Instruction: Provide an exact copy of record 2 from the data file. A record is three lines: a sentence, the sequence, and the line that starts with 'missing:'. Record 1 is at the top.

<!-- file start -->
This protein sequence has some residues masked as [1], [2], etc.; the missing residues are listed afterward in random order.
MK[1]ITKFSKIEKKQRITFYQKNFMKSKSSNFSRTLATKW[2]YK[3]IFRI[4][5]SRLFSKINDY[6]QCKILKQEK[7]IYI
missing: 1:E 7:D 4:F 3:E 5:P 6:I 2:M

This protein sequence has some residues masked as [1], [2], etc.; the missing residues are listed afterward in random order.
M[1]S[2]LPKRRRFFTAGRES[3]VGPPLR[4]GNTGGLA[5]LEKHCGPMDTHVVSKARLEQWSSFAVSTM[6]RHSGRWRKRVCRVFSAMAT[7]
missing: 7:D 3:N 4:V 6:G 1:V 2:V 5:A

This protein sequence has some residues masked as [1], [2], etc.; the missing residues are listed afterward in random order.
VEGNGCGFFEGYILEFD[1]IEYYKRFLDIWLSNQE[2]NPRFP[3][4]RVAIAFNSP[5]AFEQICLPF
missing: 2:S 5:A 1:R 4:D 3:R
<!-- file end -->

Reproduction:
This protein sequence has some residues masked as [1], [2], etc.; the missing residues are listed afterward in random order.
M[1]S[2]LPKRRRFFTAGRES[3]VGPPLR[4]GNTGGLA[5]LEKHCGPMDTHVVSKARLEQWSSFAVSTM[6]RHSGRWRKRVCRVFSAMAT[7]
missing: 7:D 3:N 4:V 6:G 1:V 2:V 5:A